The general agreement among them was that lot of quality assurance sampling ensures efficiency at different levels. However, they also indicated that quality is affected by the level of job satisfaction of the staff:

‘Electronic HMIS supports effective communication and quality. What is required is sending updated information, which is very important.’ (FG1 Data Producers)

‘The data will be checked according to the proportion of files by comparing the previous and current month [and if the] difference is huge or exaggerated, then indicators will be checked.’ (FG3 Data Producers)

‘We work with monthly data that come from the registers. We review to see how many clients are on treatment. We compile data at the end of our shift, identify improper recording and sometimes we find incompatible data from the recordings.’ (FG1 Data users)

‘There are things to be done to control data quality, like lot quality assurance sampling, by selecting 12 indicator data sets, we check data source documents such as tally and register for accuracy, that is, differences and similarities.’ (FG4 Data Producers)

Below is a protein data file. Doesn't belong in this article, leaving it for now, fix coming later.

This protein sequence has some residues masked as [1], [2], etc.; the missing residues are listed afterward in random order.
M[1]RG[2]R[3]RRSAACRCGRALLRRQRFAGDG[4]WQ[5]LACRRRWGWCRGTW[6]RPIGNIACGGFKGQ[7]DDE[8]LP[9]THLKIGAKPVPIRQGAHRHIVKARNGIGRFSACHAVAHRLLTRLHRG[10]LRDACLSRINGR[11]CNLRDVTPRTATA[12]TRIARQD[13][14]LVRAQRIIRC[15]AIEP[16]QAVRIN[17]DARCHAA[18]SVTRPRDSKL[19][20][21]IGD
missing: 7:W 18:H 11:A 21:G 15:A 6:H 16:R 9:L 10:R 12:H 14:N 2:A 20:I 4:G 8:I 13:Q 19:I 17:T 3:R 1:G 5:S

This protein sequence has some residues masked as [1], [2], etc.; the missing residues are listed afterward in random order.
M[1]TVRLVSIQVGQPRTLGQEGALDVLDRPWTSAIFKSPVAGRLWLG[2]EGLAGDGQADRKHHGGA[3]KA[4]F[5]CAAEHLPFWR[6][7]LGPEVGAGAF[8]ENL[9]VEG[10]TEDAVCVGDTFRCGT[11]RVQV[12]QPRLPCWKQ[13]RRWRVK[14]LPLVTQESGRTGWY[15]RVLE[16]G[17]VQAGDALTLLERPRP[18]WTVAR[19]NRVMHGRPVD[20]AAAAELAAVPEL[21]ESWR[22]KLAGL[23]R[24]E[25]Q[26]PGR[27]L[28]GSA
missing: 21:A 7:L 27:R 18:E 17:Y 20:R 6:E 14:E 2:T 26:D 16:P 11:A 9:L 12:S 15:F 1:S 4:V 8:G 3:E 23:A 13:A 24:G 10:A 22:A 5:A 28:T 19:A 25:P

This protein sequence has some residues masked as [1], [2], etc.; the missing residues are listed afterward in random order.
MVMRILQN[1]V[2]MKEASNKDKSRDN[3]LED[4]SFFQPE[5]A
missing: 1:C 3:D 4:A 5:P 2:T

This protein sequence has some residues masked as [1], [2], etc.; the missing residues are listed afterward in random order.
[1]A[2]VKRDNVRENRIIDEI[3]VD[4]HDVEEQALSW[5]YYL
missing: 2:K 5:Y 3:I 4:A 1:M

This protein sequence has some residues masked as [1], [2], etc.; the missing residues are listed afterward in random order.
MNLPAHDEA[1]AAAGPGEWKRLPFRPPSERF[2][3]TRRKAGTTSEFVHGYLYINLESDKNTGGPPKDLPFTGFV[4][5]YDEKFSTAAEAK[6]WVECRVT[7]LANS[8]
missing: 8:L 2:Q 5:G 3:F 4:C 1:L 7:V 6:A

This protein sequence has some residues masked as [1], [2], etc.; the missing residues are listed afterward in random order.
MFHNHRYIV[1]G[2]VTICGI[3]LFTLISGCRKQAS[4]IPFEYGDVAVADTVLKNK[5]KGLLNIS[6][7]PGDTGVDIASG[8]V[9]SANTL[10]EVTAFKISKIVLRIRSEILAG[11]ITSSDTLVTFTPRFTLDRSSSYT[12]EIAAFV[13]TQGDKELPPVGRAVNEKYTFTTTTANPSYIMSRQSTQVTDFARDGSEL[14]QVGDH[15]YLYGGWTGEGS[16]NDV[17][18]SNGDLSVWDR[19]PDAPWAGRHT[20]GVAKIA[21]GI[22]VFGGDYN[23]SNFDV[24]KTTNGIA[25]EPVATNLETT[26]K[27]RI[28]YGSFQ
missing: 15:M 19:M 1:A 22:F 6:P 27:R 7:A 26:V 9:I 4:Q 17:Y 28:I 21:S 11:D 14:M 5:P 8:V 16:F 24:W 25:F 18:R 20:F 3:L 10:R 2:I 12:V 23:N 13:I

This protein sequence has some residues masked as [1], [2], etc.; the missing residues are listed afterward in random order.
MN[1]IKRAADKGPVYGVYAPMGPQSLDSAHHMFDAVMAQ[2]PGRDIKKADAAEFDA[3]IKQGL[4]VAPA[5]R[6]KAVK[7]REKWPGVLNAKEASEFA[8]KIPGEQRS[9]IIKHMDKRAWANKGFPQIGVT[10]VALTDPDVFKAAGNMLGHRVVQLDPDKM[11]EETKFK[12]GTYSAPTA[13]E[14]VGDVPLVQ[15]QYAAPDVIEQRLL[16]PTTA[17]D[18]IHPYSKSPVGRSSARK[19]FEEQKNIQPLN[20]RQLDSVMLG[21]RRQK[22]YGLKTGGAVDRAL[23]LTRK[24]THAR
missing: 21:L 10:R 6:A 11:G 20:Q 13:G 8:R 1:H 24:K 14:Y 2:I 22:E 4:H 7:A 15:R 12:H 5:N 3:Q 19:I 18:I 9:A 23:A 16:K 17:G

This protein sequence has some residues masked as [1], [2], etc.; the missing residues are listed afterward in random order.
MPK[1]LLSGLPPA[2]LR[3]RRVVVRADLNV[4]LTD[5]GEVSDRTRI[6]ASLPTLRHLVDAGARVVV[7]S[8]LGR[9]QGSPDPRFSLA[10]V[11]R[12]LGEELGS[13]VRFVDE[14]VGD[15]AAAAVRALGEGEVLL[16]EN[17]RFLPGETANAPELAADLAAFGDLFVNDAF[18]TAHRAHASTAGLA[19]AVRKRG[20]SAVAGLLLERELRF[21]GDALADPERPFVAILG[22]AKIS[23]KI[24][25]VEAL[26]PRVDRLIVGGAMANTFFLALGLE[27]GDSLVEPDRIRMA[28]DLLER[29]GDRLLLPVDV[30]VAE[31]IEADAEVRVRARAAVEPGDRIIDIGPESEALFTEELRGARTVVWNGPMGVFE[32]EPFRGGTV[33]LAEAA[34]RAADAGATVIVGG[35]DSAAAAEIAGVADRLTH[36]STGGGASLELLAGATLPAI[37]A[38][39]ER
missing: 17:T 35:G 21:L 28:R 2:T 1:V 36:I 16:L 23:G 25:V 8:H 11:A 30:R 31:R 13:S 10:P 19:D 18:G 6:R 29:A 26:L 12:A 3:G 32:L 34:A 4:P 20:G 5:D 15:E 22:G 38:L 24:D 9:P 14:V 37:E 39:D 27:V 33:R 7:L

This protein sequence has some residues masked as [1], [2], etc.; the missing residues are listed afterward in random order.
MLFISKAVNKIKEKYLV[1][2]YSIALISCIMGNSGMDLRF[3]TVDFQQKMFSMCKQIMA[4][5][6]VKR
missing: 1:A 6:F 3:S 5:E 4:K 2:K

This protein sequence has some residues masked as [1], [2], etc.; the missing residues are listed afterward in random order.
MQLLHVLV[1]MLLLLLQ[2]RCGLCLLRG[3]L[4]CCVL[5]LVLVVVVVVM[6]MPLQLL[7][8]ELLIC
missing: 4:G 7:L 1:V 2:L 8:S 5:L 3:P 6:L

Theme 2: Use of routine health information for HIV and AIDS monitoring
Ministry-level data-driven decisions

Participants acknowledged the usefulness of the HMIS in planning and mobilising resources at the sub-city health office, city health bureau and ministry of health levels. They described the data flow from facilities to the ministry level and recognised the significance of policy formulation based on data emanating from facilities.

The Ministry of Health uses the information to manage healthcare programmes and the overall health systems. Most participants were aware of their important role in improving population health outcomes and viewed the HMIS as a system that enabled them to make a contribution.

They elaborated as follows:

‘It is important to provide the ministry with useful data to enable them to set national targets and review the indicators. The city health bureau has its own targets in terms of resources allocation. We need to be mindful of different levels of information needs.’ (FG3 Data users)

‘Management team looks at data and take(s) actions to improve the service, for example, counselling, training, and staff.’ (FG4 Data users)